"Roaring" Dan Seavey

Seavey was born in Portland, Maine, in 1867. He left home at age 13 and became a sailor, and served for a short time in the United States Navy He moved near Marinette, Wisconsin in the late 1880s, where he married and had two daughters. The family later moved to Milwaukee, Wisconsin, where Seavey fished, farmed and owned a local saloon.

In 1898, Seavey left his family in Milwaukee to participate in the Klondike Gold Rush. He was unsuccessful, and returned to the Great Lakes region around 1900. In poverty, Seavey moved to Escanaba, Michigan and aqcuired a schooner, which he named the Wanderer, and began a career as a pirate.

Dan Seavey did sail the Wanderer as a legitimate shipping operation, but also sailed into ports at night to steal cargo from other vessels and warehouses. Seavey also kidnapped or transported women in the illegal prostitution trade.

Seavey was notorious for altering sea lights, either by extinguishing existing lights or placing false lights. The trick, known as "moon cussing," would cause ships to sail into rocks, where Seavey's crew could easily capture the cargo from the wounded vessel.

A significant amount of Seavey's profit was made from venison poaching and theft. A company called Booth Fisheries attempted to compete with Seavey's illegal venison trade, and Seavey attacked one of their ships with a cannon, killing everyone on board.

Roaring Dan Seavey's most infamous exploit was the hijacking of the schooner Nellie Johnson. On 11 June 1908, Seavey came aboard in Grand Haven, Michigan with a large amount of alcohol, which he offered to share with the crew. Once they became intoxicated, Seavey tossed them overboard and sailed the Nellie Johnson to Chicago, where he sold the cargo. The United States Revenue Cutter Service soon gave chase in the Tuscarora. Seavey, meanwhile, had moored the Nellie Johnson and was again sailing in the Wanderer. After several days, he was captured on 29 June 1908 and taken to Chicago in irons.

Seavey was arrested on the charge of piracy, but was officially charged with "unauthorized removal of a vessel on which he had once been a seaman." Seavey was released on bond, and the charges were later dropped when the owner of the Nellie Johnson failed to appear. For the rest of his life, Seavey maintained that he won the Nellie Johnson in a poker game.

At the end of his career, Seavey accepted a position with the United States Marshals Service, where he worked to curb poaching, smuggling, and piracy on Lake Michigan.

The Wanderer was destroyed by fire in 1918, and Seavey purchased a 40-foot motor launch. It’s unclear if he continued as a marshal or an outlaw, or both, but motor launches were a favorite of Great Lake smugglers when Prohibition in the United States began in 1919.

Seavey retired sometime in the late 1920s, and settled in the town of Peshtigo, Wisconsin. He died in a Peshtigo nursing home on 14 February 1949 at the age of 84. He is buried next to his daughter in Forest Home Cemetery, Marinette, Wisconsin.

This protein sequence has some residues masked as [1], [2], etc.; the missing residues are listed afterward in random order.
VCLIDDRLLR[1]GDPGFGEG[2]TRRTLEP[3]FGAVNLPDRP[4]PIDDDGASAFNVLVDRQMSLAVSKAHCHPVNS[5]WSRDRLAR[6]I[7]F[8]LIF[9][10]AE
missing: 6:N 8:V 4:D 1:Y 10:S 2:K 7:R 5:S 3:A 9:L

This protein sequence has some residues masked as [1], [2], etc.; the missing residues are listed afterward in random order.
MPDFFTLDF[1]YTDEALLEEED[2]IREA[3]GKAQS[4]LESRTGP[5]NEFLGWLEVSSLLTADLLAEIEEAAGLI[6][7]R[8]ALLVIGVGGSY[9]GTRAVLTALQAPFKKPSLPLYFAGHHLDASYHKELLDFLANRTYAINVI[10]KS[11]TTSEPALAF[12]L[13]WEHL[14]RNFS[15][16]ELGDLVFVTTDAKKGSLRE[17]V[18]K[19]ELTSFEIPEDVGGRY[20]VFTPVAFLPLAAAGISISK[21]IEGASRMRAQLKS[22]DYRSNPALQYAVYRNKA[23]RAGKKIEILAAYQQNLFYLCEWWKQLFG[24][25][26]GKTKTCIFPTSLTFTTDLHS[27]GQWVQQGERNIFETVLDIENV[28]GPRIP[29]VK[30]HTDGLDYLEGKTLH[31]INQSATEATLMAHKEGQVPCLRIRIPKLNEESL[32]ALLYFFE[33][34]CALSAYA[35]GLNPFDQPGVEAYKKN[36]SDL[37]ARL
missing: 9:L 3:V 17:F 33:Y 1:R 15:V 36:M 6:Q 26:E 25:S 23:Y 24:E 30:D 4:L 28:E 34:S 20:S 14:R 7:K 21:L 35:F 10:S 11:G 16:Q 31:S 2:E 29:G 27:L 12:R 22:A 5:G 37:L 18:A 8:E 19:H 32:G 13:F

Shipwrecks

The large size of the Great Lakes increases the risk of water travel; storms and reefs are common threats. The lakes are prone to sudden and severe storms, particularly in the autumn, from late October until early December. Hundreds of ships have met their end on the lakes. The greatest concentration of shipwrecks lies near Thunder Bay (Michigan), beneath Lake Huron, near the point where eastbound and westbound shipping lanes converge.

The Lake Superior shipwreck coast from Grand Marais, Michigan to Whitefish Point became known as the "Graveyard of the Great Lakes". More vessels have been lost in the Whitefish Point area than any other part of Lake Superior. The Whitefish Point Underwater Preserve serves as an underwater museum to protect the many shipwrecks in this area.

The last major freighter wrecked on the lakes was the SS Edmund Fitzgerald, which sank on November 10, 1975, just over 30 miles (50 km) offshore from Whitefish Point. The largest loss of life in a shipwreck out on the lakes may have been that of the Lady Elgin, wrecked in 1860 with the loss of around 400 lives. In an incident at a Chicago dock in 1915, the SS Eastland rolled over while loading passengers, killing 841.

In August 2007, the Great Lakes Shipwreck Historical Society announced that it had found the wreckage of Cyprus, a 420-foot (130 m) long, century-old ore carrier. Cyprus sank during a Lake Superior storm on October 11, 1907, during its second voyage while hauling iron ore from Superior, Wisconsin, to Buffalo, New York. The entire crew of 23 drowned, except one, a man named Charles Pitz, who floated on a life raft for almost seven hours.

In June 2008 deep sea divers in Lake Ontario found the wreck of the 1780 Royal Navy warship HMS Ontario in what has been described as an "archaeological miracle". There are no plans to raise her as the site is being treated as a war grave.

Great Lake Trivia



Captain Bully Hayes - Click To Enlarge